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Ten Resources for Working With Students Experiencing Homelessness
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Students experiencing homelessness have special needs and are entitled to certain services. As the school year begins, HRC offers ten resources to help providers and educators to better serve and assist students experiencing homelessness.

Students experiencing homelessness may need extra assistance transitioning into the school year. School is often the one stable place where children who are homeless can interact with their peers, eat healthy meals, and feel safe. Students experiencing homelessness may be returning to school without the means to purchase new clothes, supplies, or books, among other challenges.

McKinney-Vento liaisons, teachers, guidance counselors and other providers working with youth must have an understanding of the challenges these students face – and the best ways to meet students’ needs. HRC has put together a list of ten resources to share best practices for improving services and programs to help meet the needs of students experiencing homelessness.

    National Association for the Education of Homeless Children and Youth (NAEHCY)

  1. Facts About Homeless Education
    This resource provides basic information on the number of children and youth experiencing homelessness, the definition of homelessness, and how homelessness affects the education of young people.
  2. Housing + High School = Success. Schools and Communities Uniting to House Unaccompanied Youth
    This publication offers an overview of innovative housing programs and services to help unaccompanied youth complete secondary school and pursue higher education. Four different temporary housing models are highlighted and tools are provided to help readers create these programs in their communities.
  3. National Center for Homeless Education

  4. A McKinney-Vento Toolbox: Constructing a Robust and Rigorous Homeless Education Program, in Case of Disaster and Every Day
    This toolbox was developed following the 2005 Gulf Coast hurricanes. Designed for school districts, these tools will help administrators fully implement the McKinney-Vento Act on a daily basis and also during times of disaster.
  5. Classrooms with Revolving Doors: Recommended Practices for Teachers of At-Risk and Highly Mobile Students Elementary Schools and Middle Level and High School
    These issue briefs highlight the challenges teachers face in addressing the needs of students experiencing homelessness. Based on research and case studies, both briefs offer recommendations to teachers working with highly mobile students.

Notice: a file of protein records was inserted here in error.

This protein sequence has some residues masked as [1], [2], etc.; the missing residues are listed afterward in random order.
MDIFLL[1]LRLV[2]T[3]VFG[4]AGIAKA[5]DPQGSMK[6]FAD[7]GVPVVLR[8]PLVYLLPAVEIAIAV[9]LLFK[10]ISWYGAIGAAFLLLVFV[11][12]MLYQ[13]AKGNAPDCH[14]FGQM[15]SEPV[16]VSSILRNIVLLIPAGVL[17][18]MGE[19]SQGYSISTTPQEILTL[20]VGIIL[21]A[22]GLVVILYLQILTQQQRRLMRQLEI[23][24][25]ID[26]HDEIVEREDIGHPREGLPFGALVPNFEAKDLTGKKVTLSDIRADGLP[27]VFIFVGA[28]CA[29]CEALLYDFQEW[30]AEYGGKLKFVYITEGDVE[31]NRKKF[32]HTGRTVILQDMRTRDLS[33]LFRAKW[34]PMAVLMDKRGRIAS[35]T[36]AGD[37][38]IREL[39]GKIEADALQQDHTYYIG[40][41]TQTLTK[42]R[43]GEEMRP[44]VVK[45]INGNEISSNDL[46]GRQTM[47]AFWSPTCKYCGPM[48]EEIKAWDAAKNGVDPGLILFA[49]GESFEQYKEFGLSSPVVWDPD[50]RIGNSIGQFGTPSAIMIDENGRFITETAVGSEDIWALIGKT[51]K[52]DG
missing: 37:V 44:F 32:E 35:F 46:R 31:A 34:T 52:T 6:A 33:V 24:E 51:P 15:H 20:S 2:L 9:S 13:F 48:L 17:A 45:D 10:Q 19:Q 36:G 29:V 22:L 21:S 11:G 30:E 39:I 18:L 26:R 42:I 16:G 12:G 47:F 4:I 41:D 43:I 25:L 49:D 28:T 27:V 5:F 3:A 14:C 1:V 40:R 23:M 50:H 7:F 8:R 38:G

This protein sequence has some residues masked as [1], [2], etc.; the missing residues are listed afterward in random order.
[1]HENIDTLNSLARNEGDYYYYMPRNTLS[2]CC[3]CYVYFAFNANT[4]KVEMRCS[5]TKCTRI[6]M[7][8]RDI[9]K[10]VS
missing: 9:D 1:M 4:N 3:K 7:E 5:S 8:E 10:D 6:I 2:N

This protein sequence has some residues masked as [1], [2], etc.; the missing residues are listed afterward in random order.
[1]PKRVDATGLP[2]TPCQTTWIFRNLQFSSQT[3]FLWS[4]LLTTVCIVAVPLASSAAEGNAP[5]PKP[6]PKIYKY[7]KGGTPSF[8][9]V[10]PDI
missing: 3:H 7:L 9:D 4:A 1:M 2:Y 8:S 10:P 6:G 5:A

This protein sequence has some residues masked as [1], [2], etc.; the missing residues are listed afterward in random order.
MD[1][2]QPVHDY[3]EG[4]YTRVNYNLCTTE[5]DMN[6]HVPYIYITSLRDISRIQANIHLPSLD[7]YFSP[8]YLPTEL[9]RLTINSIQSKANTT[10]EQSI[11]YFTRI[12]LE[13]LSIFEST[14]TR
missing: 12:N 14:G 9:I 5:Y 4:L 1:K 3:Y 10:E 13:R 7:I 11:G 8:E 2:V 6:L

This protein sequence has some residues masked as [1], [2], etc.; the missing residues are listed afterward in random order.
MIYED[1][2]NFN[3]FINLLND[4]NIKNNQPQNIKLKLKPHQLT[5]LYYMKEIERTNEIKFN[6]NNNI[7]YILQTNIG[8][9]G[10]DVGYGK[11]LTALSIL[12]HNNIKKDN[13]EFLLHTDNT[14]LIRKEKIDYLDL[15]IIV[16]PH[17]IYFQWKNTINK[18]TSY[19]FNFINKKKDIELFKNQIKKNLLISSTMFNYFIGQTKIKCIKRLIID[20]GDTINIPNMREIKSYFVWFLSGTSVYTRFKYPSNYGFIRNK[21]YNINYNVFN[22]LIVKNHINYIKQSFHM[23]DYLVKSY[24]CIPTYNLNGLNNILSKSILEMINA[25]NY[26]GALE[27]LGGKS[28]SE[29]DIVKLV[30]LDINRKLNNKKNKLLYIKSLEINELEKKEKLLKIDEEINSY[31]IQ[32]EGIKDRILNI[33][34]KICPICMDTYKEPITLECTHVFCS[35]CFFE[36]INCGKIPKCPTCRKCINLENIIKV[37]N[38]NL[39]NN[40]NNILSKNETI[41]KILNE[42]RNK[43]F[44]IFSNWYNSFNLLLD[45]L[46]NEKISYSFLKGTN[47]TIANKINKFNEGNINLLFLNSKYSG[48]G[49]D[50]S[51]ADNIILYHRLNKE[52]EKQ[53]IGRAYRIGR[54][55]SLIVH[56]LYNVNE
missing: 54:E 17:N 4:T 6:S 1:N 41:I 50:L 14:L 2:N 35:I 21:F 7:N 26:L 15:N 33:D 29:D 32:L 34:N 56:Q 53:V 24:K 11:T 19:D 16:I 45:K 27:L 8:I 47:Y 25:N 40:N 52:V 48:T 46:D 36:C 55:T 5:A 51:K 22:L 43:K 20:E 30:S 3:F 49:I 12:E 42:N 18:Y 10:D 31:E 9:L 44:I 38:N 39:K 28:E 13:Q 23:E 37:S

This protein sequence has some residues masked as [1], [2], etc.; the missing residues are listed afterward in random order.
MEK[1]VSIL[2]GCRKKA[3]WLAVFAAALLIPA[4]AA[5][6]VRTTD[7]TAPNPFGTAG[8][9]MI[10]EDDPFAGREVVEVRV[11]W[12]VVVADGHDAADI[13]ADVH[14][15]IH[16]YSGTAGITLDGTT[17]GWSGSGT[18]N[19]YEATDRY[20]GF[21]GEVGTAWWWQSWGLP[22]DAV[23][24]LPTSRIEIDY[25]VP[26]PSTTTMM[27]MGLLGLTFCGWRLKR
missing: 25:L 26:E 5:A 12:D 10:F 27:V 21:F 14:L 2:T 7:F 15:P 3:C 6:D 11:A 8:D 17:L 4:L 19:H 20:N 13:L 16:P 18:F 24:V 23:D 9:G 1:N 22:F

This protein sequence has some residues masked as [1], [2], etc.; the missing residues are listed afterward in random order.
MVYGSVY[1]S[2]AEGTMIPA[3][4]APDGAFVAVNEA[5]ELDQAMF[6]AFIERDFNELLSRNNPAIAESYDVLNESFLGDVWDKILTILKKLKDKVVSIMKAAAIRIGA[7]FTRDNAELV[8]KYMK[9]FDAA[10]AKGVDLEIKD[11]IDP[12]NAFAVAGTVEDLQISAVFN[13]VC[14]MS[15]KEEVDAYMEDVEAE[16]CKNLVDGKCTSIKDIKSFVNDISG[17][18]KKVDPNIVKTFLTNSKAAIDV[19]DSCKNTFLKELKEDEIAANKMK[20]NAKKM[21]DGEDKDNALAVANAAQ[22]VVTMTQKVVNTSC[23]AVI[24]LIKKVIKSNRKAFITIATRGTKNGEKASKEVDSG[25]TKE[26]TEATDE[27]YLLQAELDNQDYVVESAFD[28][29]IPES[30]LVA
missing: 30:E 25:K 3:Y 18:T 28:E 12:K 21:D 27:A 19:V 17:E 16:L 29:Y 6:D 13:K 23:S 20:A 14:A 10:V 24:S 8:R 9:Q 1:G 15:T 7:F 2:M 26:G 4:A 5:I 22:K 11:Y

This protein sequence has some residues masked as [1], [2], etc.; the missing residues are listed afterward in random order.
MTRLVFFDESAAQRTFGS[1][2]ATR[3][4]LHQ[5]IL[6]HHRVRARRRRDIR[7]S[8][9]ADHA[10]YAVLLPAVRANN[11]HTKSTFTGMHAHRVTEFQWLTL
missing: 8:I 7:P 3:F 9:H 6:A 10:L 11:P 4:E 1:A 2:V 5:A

6. Collaborations of Schools and Social Service Agencies
    This report analyzes examples of schools and social service agencies collaborating to assist children experiencing homelessness. Common barriers, service strategies, and innovative programs are all featured in this resource.
  7. Educating Homeless Children and Youth: Conducting Needs Assessments and Evaluating Services – A Guide for SEAs, LEAs, and Local Schools
    This publication aims to help school district personnel strengthen current procedures for needs assessments, program evaluation, and data collection to improve homeless education programs.
  8. Homeless Education Issue Briefs
    This series of briefs cover all aspects of the McKinney-Vento Act and implementation strategies.
  9. National Runaway Switchboard

  10. Let’s Talk: Runaway Prevention Curriculum
    This interactive curriculum focuses on educating about alternatives to running away and provides resources for runaways and those working with the runaway population.
  11. Massachusetts Advocates for Children

  12. Helping Traumatized Children Learn: Supportive School Environments for Children Traumatized by Family Violence
    This report examines how children exposed to family violence can be successful in school. With the proper support and environment, all children are able to learn. Teachers will find this resource useful when working with students who have experienced trauma.
  13. The National Center on Family Homelessness

  14. What About You? A Workbook for Those Who Work with Others
    Sometimes those who work with others can experience burnout and forget to take care of themselves. This workbook helps service providers focus on their own self-care, which is important to maintaining healthy relationships and a positive work environment.

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